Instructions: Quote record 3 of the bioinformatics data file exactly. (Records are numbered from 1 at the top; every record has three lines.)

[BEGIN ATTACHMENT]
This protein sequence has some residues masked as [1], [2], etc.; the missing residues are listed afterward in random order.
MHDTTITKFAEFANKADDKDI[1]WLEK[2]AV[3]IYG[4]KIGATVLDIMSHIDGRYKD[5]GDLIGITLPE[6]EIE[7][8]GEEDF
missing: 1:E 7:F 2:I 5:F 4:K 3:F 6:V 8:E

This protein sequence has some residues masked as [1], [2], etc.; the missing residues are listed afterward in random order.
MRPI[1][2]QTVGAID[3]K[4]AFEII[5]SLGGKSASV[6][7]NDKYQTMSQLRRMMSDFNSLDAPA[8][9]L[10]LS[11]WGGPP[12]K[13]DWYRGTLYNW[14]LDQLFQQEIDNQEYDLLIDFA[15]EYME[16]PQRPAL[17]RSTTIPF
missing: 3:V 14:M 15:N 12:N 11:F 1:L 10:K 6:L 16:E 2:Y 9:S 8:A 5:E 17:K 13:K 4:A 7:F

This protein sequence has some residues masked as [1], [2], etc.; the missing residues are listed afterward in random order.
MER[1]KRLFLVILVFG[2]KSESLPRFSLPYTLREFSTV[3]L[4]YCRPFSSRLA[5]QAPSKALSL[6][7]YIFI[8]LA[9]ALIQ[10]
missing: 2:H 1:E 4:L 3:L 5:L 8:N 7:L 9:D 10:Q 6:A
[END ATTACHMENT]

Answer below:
This protein sequence has some residues masked as [1], [2], etc.; the missing residues are listed afterward in random order.
MER[1]KRLFLVILVFG[2]KSESLPRFSLPYTLREFSTV[3]L[4]YCRPFSSRLA[5]QAPSKALSL[6][7]YIFI[8]LA[9]ALIQ[10]
missing: 2:H 1:E 4:L 3:L 5:L 8:N 7:L 9:D 10:Q 6:A